Craig’s eyes twinkle, his mouth twitches. I recognize the man I fell for, the man whose face still stuns me with love. He’s a gentle tease, and for the past few weeks, these three words have formed a refrain: He blessed us.
The former pope, that is—Benedict XVI, whose general audience at St. Peter’s Square we attended back in October 2011 and who, after his homily on the Twenty-third Psalm, offered a blessing to “the young people, the sick, and the newlyweds.”
“The newlyweds, Craig and Lindsey,” my husband insists.
I smile. “Right. Craig and Lindsey and thousands of other people there that morning.”
“Us,” my husband insists. “Craig and Lindsey, of San Francisco.”
He’s not really teasing. What’s with this insistence on his part and the oh-so-literal resistance on mine?
As a practicing Episcopalian, I have no emotional connection to the papacy. Say the word to me, and I think of corruption, power, wealth, institutional excess. And then my husband started following the retirement of Benedict XVI, the gathering of the cardinals in Rome for the conclave, and the election of Pope Francis with the focus usually given to MLB playoffs.
As with keeping track of which teams lead the NL and the AL and might take that wild-card position, I followed along good-humoredly but hardly with the attention of someone having much at stake.
But here’s the curious thing. I fell in love with a man equally protestant at core, every bit as (if not more) indignant about egregious moments in church history, recent and not; a man who, when we planned our honeymoon to Italy, warned me that seeing the Vatican might bring out his inner Luther.
I half-expected a rant against church excesses, against the glorious baldacchino and the museum-housed loot. I anticipated standing in front of all that bronze, supposedly filched from the roof of the Pantheon, and listening to my new husband ask (in an embarrassingly loud voice) what became of the camel and the eye of a needle.
Instead, on the day after our general audience during which Benedict blessed the newlyweds, we entered the basilica from below. We’d been lucky enough to get tickets to tour the excavations beneath St. Peter’s, and when the tour ended, we emerged from a dank, low-ceilinged chapel with its envelope-sized window in on the bones allegedly belonging to Peter. We climbed steps up to air and light, to soaring space right beneath the dome. We stared, like awestruck children, and we spoke of Ezekiel.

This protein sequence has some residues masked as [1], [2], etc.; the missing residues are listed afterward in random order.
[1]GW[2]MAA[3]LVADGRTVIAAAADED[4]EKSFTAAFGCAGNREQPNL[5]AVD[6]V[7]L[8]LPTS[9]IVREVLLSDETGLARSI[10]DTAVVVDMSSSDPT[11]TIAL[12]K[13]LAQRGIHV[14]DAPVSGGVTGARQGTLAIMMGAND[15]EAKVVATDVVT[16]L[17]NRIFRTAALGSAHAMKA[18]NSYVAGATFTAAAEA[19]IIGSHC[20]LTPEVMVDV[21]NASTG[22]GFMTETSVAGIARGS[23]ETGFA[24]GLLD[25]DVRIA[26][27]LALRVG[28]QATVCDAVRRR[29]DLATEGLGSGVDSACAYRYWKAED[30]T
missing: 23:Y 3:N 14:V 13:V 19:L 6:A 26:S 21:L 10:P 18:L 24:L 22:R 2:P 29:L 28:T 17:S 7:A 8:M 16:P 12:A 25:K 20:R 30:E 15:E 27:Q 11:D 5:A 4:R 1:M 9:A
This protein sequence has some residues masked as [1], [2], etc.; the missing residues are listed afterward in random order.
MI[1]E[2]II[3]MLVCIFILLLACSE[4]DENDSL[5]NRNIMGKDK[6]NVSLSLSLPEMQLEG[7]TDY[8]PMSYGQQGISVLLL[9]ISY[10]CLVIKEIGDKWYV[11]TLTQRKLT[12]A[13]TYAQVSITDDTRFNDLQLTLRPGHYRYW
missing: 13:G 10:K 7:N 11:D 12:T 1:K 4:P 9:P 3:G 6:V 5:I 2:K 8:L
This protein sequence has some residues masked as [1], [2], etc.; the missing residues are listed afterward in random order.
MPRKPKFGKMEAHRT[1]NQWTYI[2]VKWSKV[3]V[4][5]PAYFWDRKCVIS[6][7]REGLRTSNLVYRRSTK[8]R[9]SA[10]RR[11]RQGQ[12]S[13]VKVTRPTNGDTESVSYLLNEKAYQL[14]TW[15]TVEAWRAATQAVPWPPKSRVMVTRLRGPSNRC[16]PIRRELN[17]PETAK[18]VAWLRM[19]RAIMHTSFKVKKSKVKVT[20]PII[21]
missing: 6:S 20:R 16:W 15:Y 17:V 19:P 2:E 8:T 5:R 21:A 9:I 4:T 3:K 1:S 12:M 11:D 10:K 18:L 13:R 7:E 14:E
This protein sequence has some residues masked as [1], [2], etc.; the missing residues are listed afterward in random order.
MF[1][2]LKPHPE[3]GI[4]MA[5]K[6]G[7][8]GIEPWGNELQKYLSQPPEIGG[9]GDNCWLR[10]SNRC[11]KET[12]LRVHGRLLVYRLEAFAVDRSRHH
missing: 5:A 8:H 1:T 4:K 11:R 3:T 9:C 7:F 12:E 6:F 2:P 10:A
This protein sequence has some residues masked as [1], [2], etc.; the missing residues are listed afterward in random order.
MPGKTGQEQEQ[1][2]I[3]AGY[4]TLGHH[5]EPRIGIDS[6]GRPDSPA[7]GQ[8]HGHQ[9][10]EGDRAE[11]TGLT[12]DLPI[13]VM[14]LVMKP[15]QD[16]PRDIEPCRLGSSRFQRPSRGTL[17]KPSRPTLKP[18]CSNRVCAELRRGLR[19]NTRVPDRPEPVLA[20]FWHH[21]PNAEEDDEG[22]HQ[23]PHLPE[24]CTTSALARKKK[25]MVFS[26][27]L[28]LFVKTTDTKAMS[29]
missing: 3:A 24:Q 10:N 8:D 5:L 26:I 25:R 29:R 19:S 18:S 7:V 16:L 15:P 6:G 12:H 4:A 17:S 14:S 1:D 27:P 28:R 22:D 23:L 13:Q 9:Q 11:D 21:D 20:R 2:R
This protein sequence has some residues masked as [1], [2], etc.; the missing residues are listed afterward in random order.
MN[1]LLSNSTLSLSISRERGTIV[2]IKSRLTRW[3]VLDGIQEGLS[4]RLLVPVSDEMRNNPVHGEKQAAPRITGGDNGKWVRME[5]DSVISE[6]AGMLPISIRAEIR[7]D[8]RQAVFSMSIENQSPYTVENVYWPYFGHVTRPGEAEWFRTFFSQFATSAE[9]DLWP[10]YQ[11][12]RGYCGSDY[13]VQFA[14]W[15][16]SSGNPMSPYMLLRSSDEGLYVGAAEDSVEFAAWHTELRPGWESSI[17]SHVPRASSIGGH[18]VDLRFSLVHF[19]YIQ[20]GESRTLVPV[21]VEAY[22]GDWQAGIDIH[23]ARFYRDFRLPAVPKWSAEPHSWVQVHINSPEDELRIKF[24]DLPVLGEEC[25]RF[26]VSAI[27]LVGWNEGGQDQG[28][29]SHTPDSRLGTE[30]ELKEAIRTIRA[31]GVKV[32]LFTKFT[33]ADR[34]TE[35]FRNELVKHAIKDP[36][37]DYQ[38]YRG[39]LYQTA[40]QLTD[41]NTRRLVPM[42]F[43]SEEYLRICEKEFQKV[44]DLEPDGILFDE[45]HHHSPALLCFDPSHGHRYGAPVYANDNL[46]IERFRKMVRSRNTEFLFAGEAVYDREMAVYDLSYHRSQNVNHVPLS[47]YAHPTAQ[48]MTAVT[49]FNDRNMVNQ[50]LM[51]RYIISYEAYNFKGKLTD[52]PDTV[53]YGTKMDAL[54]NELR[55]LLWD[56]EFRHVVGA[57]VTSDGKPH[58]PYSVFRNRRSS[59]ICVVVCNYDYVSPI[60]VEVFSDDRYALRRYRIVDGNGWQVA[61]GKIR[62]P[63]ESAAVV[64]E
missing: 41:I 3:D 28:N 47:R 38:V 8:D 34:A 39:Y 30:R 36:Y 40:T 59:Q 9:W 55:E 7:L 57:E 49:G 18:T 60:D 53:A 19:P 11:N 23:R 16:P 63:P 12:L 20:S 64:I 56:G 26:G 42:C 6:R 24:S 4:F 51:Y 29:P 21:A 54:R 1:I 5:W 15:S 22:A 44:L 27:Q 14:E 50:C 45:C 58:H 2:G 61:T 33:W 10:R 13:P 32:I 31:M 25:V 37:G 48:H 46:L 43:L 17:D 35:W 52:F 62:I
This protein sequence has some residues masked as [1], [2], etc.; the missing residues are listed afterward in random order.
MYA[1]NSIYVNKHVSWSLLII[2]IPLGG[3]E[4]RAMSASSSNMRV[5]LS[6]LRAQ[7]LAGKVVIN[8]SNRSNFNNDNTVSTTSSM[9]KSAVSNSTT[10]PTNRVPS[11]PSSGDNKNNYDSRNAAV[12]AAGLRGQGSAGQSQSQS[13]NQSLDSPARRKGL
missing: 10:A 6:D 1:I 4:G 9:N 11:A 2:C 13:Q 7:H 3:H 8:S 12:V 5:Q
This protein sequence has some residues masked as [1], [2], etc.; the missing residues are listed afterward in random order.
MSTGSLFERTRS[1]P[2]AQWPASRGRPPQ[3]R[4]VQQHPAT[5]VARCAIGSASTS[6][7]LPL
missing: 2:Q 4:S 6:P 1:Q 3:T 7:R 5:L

All this helps explain to me why my husband took the news of Benedict XVI’s retirement so seriously. “It’s really affecting me,” he said, and when I asked why, turned that face to me—open, transparent, not teasing but shining with something deeper.
And then I recalled that October morning in 2011, showing our tickets to the Swiss Guard and being pointed to a section of roped-off chairs. It was hot enough by 10 a.m. that I draped my thin sweater over my head to shade my face, and we joked about my resemblance to a Sicilian matriarch after only five days of marriage.
As Benedict glided past us—his wave a bit robotic, yes, but his face and smile pure human—I saw the living, breathing person, a man no more than twenty feet away. The institution, for a moment, faded away.
Last Wednesday, as I sat in my office and watched the live New York Times video feed from the Vatican on my computer, I remembered that October morning. I took in the expectant faces and the tears. I surprised myself, clicking the refresh button over and over, until Francis I emerged, a little dazed, and told the crowd “Buona sera.” He seemed humble and sincere, and looked uncertain of what to do with the microphone.
As a practicing Episcopalian, I’ve been made to feel unwelcome (and worse) by Catholics who tell me theirs is the one true church. I’ve read, in the words of the program at a young friend’s confirmation, that I am not welcome at the altar. I am not, technically, one of Francis’ flock.
Or am I?
The Episcopal Church claims apostolic succession. Peter’s bones, visible through that tiny window and reflected in a mirror (to prevent the corrosive quality of direct light), made me weep. The fisherman who walked and talked and prayed with and denied Jesus belongs to all of us.
Every Sunday, I profess belief in one holy catholic and apostolic church. How can I not see the truth of what Craig keeps reminding me? Yes, there were thousands of us in St Peter’s Square that October morning. Benedict blessed us, among the others, or, better put, alongside them.
I take to heart the words Francis I said to the journalists with whom he met on March 16, acknowledging, “that many of you do not belong to the Catholic Church, and others are not believers.” He continued, “I give this blessing from my heart, in silence, to each one of you, respecting the conscience of each one of you, but knowing that each one of you is a child of God, may God bless you.”